Why You May Hate Squadron 42

"You may Love Squadron 42 when it comes out, but if you don’t it will like be for one of these reasons … "

In this video, Daniel Raymond discusses potential reasons why someone might dislike Squadron 42, a single-player space game developed by Chris Roberts. He begins by acknowledging that he hasn’t seen much of the game, but he expects to love it. However, he acknowledges that not everyone will love every game, and some people may have unrealistic expectations of what they want the game to be.

Raymond highlights several reasons why someone might dislike Squadron 42. Firstly, he mentions the rigid story arcs and linear gameplay. Unlike open-world games, Squadron 42 will have a structured storyline, similar to the Wing Commander series, with limited branching paths. This may disappoint players who prefer more freedom in their gameplay.

Secondly, Raymond mentions limited replayability. He suggests that most players will likely do one winning playthrough, one deliberately losing playthrough, and maybe a speedrun. After that, the game may be put on the shelf for nostalgia playthroughs. This emphasis on quality over quantity of playtime may not appeal to those who seek hundreds of hours of gameplay.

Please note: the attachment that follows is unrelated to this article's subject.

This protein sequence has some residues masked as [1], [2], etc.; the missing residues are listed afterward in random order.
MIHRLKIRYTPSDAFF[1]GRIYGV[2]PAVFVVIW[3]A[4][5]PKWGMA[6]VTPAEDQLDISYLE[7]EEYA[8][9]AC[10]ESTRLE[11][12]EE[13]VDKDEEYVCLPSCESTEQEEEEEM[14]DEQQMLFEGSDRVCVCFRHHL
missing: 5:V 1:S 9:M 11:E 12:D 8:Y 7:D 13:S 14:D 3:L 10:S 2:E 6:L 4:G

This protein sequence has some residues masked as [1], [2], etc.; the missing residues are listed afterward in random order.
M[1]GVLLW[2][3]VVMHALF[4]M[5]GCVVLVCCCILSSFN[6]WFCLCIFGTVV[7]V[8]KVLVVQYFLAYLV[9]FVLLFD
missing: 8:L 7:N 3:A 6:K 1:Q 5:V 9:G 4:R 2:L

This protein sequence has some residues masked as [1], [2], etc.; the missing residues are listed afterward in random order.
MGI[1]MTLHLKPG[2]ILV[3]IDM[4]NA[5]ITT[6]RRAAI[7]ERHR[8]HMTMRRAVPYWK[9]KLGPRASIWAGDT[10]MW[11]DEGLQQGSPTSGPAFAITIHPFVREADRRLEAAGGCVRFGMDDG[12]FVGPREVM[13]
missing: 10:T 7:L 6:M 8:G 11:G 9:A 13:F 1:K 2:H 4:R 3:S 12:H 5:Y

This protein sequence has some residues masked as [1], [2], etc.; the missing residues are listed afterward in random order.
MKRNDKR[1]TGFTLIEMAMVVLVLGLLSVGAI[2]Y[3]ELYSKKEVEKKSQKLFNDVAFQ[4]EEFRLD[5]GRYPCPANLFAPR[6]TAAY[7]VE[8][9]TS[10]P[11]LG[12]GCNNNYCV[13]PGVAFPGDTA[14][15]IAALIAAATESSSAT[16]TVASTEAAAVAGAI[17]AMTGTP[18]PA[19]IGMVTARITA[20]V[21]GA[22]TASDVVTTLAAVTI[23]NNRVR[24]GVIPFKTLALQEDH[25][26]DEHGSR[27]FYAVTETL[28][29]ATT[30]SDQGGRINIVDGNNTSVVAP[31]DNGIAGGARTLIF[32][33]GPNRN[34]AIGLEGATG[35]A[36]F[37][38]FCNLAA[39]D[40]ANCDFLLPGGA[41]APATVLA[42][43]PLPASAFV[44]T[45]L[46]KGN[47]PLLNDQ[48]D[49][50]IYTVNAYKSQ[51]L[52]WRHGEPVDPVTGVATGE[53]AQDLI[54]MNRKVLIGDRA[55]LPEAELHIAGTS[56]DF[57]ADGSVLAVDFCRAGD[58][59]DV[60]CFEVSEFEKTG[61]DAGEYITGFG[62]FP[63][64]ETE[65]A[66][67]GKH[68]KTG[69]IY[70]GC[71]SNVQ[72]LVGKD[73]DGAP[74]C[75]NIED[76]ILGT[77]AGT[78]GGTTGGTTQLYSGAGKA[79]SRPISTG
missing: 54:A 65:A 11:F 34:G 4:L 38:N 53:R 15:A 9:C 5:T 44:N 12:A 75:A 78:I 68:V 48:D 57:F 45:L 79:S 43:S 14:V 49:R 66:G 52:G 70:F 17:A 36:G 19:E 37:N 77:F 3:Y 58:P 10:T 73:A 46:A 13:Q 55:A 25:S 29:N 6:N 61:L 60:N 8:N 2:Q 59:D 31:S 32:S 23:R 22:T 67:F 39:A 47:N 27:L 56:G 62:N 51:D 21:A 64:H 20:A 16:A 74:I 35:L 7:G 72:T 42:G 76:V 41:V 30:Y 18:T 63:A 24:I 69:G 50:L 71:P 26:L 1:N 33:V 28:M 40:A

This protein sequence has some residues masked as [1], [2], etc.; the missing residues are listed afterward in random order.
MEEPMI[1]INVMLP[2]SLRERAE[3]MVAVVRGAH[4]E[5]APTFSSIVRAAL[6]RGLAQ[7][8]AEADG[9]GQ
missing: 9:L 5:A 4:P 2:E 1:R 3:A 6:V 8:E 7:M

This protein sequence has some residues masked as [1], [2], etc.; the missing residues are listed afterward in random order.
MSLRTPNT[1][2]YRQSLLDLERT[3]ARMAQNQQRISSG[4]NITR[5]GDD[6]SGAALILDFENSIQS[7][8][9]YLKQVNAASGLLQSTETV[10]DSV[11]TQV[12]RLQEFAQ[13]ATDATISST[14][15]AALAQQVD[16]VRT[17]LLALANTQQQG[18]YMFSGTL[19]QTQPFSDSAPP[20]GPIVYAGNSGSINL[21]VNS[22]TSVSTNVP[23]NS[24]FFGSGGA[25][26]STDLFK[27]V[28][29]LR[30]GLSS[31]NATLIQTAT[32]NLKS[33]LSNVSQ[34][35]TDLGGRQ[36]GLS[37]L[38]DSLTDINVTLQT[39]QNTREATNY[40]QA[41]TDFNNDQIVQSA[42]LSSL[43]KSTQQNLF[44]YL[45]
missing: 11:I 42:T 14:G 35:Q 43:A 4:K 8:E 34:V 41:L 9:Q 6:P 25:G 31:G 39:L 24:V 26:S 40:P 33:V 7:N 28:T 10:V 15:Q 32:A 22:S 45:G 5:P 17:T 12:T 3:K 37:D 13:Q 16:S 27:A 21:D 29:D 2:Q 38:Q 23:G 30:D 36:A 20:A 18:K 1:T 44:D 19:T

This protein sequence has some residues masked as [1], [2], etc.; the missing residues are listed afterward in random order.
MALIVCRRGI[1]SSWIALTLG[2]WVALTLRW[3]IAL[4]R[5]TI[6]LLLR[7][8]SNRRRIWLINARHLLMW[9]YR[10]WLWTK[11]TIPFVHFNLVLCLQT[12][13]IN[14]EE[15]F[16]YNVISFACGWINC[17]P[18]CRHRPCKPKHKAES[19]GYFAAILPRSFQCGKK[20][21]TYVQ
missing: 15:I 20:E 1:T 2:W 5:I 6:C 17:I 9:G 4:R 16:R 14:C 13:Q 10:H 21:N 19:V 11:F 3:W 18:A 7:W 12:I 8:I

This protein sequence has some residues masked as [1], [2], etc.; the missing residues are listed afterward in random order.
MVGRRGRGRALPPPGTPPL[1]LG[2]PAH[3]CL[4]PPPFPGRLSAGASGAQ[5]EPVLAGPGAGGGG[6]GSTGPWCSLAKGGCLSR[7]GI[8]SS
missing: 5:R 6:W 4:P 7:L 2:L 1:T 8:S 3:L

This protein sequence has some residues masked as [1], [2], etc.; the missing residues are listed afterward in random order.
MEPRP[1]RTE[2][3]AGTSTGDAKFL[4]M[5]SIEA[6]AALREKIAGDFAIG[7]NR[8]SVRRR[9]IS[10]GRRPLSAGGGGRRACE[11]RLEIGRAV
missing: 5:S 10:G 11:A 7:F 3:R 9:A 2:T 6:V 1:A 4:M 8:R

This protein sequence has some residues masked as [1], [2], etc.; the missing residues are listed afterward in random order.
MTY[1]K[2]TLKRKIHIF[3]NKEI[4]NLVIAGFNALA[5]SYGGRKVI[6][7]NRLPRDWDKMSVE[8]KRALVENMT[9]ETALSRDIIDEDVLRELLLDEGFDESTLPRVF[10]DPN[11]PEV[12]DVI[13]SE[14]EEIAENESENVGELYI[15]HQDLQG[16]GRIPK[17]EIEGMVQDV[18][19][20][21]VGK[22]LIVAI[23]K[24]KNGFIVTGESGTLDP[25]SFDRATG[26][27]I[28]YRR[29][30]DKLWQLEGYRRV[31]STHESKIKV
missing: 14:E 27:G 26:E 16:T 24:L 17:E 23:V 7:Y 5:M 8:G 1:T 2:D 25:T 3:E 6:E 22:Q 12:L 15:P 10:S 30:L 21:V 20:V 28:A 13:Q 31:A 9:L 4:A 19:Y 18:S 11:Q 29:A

Next, Raymond discusses the presence of puzzle maps in Squadron 42. These puzzles, involving visibility and physics challenges, may not be enjoyable for players who prefer a more straightforward run-and-gun style of gameplay.

Raymond also mentions that Squadron 42 will require players to engage in both dogfighting and first-person shooting. While both gameplay elements can be enjoyable, not everyone may have a preference for both, and this could be a reason for disliking the game.

Lastly, Raymond mentions the possibility of players being impatient with exposition. Squadron 42 aims to provide a rich narrative experience, and there may be a lot of character development and background exposition. Players who prefer to skip through dialogue and get straight to the action may miss out on important information or become frustrated.

Overall, Raymond suggests that while Squadron 42 may not be perfect for everyone, it is important to manage expectations and appreciate the game for what it is.